In Crimmigration Clinic victory, Supreme Judicial Court rules state law enforcement lacks ‘detainer’ authority

Last week, in a victory for the Harvard Immigration and Refugee Clinical Program’s Crimmigration Clinic, the Supreme Judicial Court of Massachusetts issued a significant ruling on the question of whether Massachusetts police can detain and arrest someone for a U.S. immigration violation.

The court ruled in the case of Lunn v. Commonwealth that the Commonwealth’s law enforcement officers do not have the authority to arrest and detain an individual solely pursuant to a Detainer–a request from federal immigration authorities that a person placed under arrest by local authorities be further detained if Immigration and Customs Enforcement (ICE) believes the person may be deportable. The court arrived at the ruling based on the fact that there is no state statutory law or common law authorizing such an arrest.

In this landmark decision, the Massachusetts Supreme Judicial Court has recognized what advocates have been saying for years — there is no legal authority for Massachusetts law enforcement officer to detain someone solely pursuant to an ICE detainer. It is unlawful.

Lecturer on Law Phil Torrey, managing attorney of the Harvard Immigration and Refugee Clinical Program

In March, HIRC’s Crimmigration Clinic filed an amicus brief in Lunn v. Commonwealth that discussed the lack of legislative authorization for Massachusetts law enforcement officers and courts to arrest and detain an individual solely pursuant to an ICE Detainer. Specifically, the brief analyzed other civil arrest and detention authority under Massachusetts law and noted that procedural protections in those instances are absent when someone is held pursuant to an ICE detainer.

Crimmigration Clinic Supervisor and Lecturer on Law Phil Torrey, who is also HIRC’s managing attorney, and supervising attorney for the Harvard Immigration Project, filed the brief with Mark C. Fleming ’97, a partner at WilmerHale and vice-chair of the firm’s appellate and Supreme Court litigation practice.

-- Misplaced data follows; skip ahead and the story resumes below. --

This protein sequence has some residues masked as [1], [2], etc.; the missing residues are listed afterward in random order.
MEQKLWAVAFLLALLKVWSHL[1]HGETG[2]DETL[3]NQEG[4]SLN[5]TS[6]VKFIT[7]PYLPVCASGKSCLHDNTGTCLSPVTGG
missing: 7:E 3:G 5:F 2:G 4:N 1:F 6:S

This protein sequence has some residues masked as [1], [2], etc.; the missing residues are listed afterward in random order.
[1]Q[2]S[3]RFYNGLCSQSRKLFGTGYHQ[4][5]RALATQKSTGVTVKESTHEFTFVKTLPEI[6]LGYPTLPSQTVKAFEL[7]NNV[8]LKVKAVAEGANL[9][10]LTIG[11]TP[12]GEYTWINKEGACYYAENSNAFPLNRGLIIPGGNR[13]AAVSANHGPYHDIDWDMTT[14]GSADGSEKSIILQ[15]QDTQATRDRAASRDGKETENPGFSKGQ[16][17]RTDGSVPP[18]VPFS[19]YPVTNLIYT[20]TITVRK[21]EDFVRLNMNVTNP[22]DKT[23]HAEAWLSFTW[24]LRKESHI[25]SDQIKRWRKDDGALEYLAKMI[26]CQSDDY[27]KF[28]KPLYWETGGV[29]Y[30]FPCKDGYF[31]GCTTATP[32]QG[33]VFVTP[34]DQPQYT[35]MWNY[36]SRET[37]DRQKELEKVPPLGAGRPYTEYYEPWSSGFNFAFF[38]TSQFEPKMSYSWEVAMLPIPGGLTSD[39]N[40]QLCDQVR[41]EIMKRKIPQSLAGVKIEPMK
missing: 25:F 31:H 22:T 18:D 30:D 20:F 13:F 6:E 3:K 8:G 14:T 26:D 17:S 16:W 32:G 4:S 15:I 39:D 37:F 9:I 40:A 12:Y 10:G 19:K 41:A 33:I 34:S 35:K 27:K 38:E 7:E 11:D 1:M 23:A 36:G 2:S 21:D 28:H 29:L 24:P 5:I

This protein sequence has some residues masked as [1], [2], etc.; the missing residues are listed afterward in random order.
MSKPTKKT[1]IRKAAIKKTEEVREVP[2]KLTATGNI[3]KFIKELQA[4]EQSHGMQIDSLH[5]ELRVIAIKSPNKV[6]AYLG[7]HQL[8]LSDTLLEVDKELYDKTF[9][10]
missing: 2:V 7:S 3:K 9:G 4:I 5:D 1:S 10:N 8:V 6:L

Following the court’s decision, Torrey said, “In this landmark decision, the Massachusetts Supreme Judicial Court has recognized what advocates have been saying for years — there is no legal authority for Massachusetts law enforcement officer to detain someone solely pursuant to an ICE detainer. It is unlawful.”

Five HLS students helped write the brief: Tess Hellgren ’18, Emma Rekart ’17, Madelyn Finucane ’19, Harleen Gambhir ’19, and Alexander Milvae ’19. Hellgren and Rekart described the case and the brief, from which parts of the decision were drawn, on the HLS Clinical and Pro Bono Programs blog.

The decision, is the first ruling by a state’s high court on the question of whether state or local authorities can detain individuals based solely on a request by federal immigration authorities.

For additional coverage, visit

The New York Times: Court Officers Can’t Hold People Solely Under ICE Detainers, Massachusetts Justices Rule

WBUR“Mass. High Court Rules Local Authorities Can’t Detain People Solely On ICE Detainers”

Read More

More than 400 students enrolled at Harvard have now joined the HIRC-based immigration awareness effort, called the Immigration Response Initiative. Assignments range from local community outreach in the form of webinars and information sessions for undocumented people, to legal research, litigation support, and legislative advocacy. Some of the students involved in the initiative had never considered practicing immigration law. Others have been familiar with the realities of immigration since childhood. Here are some of their stories.

Continue Reading in the Harvard Law Bulletin »